She just screams louder and uses bigger words now. But in one way or another, she has been a difficult child all of her life, and I don’t foresee her changing any time soon. When I watch her side-by-side with her peers, it’s never more clear to me that my independent, determined, stubborn diva is different from all the rest. She is the the definition of a difficult child. And I want to accept her and love her for it. I don’t want to compare her to every other child. But the truth is that I wish she was a little more like your boy or girl, who is all kinds of sweet and pleasant and extraordinary.
So for those of you who encounter my darling, big-eyed brat, you will be forgiven if you don’t like her. I often don’t like her myself. I am her mother, and I love her because I have enjoyed her at her best. I recognize her potential. I know her strengths. I see how hard she tries to make her baby brother laugh, and the gentleness with which she pets our small dog, and the way she can confidently walk into a room full of strangers and own that room while every other child stays glued to their parents’ sides. I hear when she whispers, “I love you, Ellie,” late at night to her little sister, and when she turns to the stranger in the Starbucks line and politely introduces herself, and when she says, “Will you be my friend?” to a new playmate, something I wish I had the guts to do on a regular basis. And I am on the receiving end of an abundance of hugs, kisses, I love you’s, handmade necklaces, and drawings of me looking like beautiful Rapunzel. I know just how wonderful this child can be.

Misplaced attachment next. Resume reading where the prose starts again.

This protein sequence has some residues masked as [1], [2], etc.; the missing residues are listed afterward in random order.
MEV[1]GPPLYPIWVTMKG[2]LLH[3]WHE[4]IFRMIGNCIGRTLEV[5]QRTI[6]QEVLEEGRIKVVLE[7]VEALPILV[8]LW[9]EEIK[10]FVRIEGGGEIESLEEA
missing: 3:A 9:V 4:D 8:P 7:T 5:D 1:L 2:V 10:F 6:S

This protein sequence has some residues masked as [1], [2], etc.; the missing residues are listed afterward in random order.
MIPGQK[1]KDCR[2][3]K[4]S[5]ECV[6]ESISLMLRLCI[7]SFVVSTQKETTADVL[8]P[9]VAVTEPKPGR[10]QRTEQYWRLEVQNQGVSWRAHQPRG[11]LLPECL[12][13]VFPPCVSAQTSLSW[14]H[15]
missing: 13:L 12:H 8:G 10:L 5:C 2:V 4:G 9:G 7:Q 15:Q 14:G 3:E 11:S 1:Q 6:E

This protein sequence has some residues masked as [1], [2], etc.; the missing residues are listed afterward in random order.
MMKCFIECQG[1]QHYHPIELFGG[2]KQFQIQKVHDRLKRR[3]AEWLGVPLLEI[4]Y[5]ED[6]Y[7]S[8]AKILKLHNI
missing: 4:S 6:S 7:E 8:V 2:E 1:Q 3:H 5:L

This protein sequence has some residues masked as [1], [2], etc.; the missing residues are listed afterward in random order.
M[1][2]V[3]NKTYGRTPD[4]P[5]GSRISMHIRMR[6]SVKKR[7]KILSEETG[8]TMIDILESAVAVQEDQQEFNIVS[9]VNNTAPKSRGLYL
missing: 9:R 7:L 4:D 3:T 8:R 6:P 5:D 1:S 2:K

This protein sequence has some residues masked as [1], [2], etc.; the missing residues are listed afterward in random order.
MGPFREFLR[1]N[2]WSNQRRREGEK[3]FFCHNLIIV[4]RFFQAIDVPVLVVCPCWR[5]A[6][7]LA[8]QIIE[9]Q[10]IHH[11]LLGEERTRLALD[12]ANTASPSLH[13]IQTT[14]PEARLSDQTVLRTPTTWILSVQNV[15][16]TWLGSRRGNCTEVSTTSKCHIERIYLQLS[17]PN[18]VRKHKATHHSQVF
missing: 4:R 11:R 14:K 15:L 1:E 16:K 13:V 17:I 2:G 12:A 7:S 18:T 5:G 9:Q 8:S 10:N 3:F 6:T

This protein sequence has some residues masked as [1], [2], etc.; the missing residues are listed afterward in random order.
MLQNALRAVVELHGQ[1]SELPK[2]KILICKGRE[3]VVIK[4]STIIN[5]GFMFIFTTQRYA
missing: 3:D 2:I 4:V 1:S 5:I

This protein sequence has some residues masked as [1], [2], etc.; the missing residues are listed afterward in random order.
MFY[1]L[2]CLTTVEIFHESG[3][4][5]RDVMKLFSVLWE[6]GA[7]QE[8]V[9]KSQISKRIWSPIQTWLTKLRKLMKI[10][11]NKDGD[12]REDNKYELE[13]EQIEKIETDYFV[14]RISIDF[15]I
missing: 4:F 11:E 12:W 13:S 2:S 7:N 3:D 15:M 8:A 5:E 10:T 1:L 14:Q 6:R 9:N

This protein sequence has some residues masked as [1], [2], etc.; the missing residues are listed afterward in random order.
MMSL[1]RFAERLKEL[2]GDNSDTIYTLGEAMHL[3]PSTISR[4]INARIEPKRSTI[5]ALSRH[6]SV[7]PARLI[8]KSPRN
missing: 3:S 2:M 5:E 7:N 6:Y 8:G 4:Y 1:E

But you? You maybe spend a minute, or an hour, or a morning with her. If you’re lucky, you too will be on the receiving end of all her charm and warmth and outpouring of love. But if not? You will spend your time fielding her biting remarks, playing referee to her demands for the toy your child is currently playing with, plugging your ears to block out her crying, and wishing you were somewhere else. I’m sorry. I’m trying. Really, I am.
And I have to believe she is too, because, on a really good day, I will see her almost literally bite her own tongue to keep from saying something she knows that I don’t want her to, which gives me great confidence—or at the very least, moderate hope—that one day, she will become a person of supreme character and integrity, exactly as I’m working so hard to raise her to be. Perhaps, somewhere over the rainbow, there is a day when the thought of a playdate won’t put dread into my heart.
But in the meantime, don’t be afraid to tell your kids to stand up to her. To fight for the toy they want. To win the game that she is desperate to win herself. I’ll deny this if ever asked, but it’s even OK with me if they give her a bit of a kick to her shin. For real. Go ahead…let them birth their own inner brats. My daughter needs friends (and dear god, I fear she won’t have any if she keeps acting this way), but she also needs someone to knock her down a peg or two. My “guidance” (aka my gentle reminders, reprimands, criticism, and/or begging, depending on the day) has failed. Maybe, in this case, peer pressure will do her a world of good.
A mom can hope, at least.